18 Jul 2023
The Who Announce Super Deluxe Multi-Format Release For Who’s Next | Life House
Lavish Set On Which Pete Townshend Foresaw The Birth Of The Internet And Virtual Reality, Features Dozens Of Unreleased Treasures
The suite of songs by The Who on which, more than half a century ago, Pete Townshend foresaw the invention of the internet, of virtual reality and pandemic-style lockdown, is to be heard as he intended for the first time. UMR will release Who’s Next | Life House as a lavish, multi-format Super Deluxe edition on September 15, now available for pre-order HERE.
Featuring 155 tracks, of which 89 are previously unreleased and 57 feature fresh remixes, the set will delight longtime Who fans with its long-sought, complete picture of Townshend’s incredibly prescient songwriting, while captivating a new audience with his visionary description of a future that has, in many ways, come true. It features all of his songs, in their many stages of development, from the abandoned, audacious Life House project, started in 1970 as a follow-up to The Who’s epic Tommy, and from the undisputed rock classic of 1971 that it evolved into, Who’s Next.
Across the course of ten-CD and multiple vinyl sets, Who’s Next | Life House sets out Townshend’s extraordinary vision of a world beset by climatic catastrophe and pollution, leading to a curtailing of personal freedom that will be all too familiar to the pandemic generation. Decades ahead of his time, he details how the population is then seduced and sedated by access to an entertainment “Grid,” piped into every home via the use of virtual reality experience suits.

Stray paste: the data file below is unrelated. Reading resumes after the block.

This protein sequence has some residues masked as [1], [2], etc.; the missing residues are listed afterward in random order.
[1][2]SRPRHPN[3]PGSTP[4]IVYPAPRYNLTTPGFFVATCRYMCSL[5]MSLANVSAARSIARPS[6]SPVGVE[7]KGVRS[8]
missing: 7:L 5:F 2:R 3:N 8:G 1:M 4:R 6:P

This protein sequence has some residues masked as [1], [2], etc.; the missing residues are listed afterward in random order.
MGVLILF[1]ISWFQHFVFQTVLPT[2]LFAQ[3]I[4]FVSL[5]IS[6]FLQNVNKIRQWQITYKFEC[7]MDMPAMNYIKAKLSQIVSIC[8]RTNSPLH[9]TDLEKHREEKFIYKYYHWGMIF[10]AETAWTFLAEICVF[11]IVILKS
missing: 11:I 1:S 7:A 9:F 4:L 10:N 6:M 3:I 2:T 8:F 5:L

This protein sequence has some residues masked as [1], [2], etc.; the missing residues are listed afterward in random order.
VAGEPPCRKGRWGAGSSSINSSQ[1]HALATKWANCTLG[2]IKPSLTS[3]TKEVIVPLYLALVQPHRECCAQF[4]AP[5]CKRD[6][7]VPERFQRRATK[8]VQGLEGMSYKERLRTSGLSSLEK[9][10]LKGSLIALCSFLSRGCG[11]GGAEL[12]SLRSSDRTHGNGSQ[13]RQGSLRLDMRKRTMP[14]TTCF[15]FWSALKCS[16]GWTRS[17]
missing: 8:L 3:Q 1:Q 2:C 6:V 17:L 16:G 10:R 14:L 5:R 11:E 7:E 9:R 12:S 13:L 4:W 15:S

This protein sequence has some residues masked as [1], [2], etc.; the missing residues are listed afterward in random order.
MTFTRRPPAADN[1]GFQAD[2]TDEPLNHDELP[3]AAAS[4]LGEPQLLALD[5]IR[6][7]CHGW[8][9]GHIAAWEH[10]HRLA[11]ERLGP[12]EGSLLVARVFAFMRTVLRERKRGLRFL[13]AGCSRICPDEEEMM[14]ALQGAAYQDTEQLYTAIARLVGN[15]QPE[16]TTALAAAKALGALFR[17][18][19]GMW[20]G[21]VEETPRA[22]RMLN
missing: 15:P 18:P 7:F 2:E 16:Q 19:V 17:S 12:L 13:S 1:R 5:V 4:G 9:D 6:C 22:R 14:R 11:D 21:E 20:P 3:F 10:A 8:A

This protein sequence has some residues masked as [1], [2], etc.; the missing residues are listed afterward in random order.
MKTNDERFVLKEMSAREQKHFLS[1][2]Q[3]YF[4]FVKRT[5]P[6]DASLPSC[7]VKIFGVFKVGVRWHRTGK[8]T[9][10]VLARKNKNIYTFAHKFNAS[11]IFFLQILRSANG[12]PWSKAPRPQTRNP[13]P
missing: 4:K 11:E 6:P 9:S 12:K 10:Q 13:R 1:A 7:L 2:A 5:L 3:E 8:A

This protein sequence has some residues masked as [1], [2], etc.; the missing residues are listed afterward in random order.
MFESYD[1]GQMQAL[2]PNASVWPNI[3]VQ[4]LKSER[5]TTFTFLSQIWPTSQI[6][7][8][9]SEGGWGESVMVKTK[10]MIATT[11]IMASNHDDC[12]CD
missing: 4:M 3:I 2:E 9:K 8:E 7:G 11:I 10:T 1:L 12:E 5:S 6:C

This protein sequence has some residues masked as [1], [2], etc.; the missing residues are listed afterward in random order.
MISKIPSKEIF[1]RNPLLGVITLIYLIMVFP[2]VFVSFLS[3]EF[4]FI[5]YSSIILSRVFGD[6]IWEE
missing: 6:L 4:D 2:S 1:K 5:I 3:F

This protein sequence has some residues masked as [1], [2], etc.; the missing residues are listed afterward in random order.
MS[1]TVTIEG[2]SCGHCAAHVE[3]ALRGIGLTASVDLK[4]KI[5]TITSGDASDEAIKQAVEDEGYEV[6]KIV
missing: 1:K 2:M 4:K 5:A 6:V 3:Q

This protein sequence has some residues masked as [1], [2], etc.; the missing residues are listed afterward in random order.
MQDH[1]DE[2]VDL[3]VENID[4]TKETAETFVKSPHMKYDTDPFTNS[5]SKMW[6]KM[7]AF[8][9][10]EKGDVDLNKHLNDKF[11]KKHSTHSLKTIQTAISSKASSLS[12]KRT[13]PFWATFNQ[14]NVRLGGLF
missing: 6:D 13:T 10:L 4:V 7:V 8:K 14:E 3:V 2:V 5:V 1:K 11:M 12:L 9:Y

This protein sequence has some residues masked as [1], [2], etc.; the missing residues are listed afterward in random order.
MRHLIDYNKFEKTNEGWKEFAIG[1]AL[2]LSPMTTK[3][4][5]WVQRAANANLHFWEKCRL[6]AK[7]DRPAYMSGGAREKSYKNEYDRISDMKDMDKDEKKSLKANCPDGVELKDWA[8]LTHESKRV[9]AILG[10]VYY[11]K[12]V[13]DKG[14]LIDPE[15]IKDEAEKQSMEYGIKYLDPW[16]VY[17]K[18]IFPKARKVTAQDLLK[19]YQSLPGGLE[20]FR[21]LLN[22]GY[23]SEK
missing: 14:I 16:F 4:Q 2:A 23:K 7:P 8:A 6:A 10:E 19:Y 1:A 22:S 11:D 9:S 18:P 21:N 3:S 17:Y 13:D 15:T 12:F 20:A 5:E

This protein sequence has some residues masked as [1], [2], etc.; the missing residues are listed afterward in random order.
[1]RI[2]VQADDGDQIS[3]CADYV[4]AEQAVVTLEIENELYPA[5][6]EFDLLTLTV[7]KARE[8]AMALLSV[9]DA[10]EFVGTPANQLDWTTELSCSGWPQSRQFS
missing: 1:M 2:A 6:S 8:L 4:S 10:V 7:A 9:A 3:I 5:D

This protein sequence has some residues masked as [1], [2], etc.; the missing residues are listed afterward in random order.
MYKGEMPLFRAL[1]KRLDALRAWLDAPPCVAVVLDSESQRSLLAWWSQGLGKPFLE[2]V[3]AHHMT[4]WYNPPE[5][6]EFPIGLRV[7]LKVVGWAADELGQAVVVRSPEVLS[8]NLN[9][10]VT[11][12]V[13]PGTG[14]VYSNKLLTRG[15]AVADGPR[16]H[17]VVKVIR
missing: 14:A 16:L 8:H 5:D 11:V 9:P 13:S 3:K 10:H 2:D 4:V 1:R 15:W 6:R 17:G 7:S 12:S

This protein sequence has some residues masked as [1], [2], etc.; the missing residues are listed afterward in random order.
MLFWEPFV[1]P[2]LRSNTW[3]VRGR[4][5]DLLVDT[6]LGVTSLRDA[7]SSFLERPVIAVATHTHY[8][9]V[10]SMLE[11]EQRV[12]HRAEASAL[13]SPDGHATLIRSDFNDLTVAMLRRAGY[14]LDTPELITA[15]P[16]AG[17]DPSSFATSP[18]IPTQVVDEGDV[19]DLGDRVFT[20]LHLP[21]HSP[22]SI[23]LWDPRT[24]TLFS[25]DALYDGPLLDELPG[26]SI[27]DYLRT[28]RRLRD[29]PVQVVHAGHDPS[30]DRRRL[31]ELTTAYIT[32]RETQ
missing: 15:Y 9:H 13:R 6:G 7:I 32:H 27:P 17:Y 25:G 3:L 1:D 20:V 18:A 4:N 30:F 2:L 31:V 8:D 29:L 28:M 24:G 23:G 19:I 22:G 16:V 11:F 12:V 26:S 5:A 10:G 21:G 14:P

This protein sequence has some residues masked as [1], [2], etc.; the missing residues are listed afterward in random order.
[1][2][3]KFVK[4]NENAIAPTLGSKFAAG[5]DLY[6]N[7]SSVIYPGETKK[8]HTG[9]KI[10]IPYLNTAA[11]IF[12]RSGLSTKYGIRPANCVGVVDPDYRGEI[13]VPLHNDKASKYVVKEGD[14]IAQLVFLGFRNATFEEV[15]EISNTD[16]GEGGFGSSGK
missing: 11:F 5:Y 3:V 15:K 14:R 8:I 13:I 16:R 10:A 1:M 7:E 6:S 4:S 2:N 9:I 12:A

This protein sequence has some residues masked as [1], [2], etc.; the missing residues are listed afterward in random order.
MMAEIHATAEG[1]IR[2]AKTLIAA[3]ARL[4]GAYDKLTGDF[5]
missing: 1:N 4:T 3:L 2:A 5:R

In his introduction to the new editions, Townshend describes Life House as “a portentous polemic about the coming of a nation beaten down by climate issues and pollution.” He then explains how “an opportunist and autocratic government enforce a national lock-down in which every person is hooked up to an entertainment grid.” Music itself then becomes an inconvenient diversion, “a very real distraction to the subjugation of the population in suits,” with fascinating consequences. Songs that depicted a dystopian world in which faceless corporations control our lives may have been fiction at the time, but they have come to be more like documentary.
The unfulfilled project, which Townshend conceived as one part film script and one part blueprint for a live musical experiment, brought him to the edge of a breakdown. But, as he writes, “some wonderful music came from the project, and the idea has always held me in thrall, partly because so many of the strands of the fiction seem to be coming true.”
Listeners will hear, for the first time, how that concept folded into Who’s Next, widely regarded as not only one of the greatest albums in the band’s astonishing catalogue, but a seminal moment in music history. Here, The Who’s instinctive, scintillating cohesion reached new peaks, Townshend’s brilliant creativity as one of rock’s great auteurs brought thrillingly to life by Roger Daltrey’s unsurpassed vocal performances, John Entwistle’s visceral, fluid basslines and Keith Moon’s fiery potency on the drums.
The Super Deluxe edition of Who’s Next | Life House will contain 10 CDs, all remastered from the original tapes by longtime Who engineer Jon Astley, plus a Blu-ray Audio disc with newly-created Atmos and 5.1 surround mixes of Who’s Next and 14 bonus tracks by in-demand artist and producer Steven Wilson.
Highlights of the 155-track format include Townshend’s demos for Life House; The Who’s 1971 session recordings at the Record Plant in New York; sessions at Olympic Studios in southwest London from 1970-1972; and, for the first time, two newly mixed and complete 1971 concerts from London’s Young Vic Theatre and San Francisco’s Civic Auditorium. Timeless highlights of those sessions and performances include ‘Baba O’Riley’, ‘Behind Blue Eyes’ and ‘Won’t Get Fooled Again’, on which Daltrey created the most awe-inspiring scream ever heard. Those classics continue to illuminate Who concerts to this day.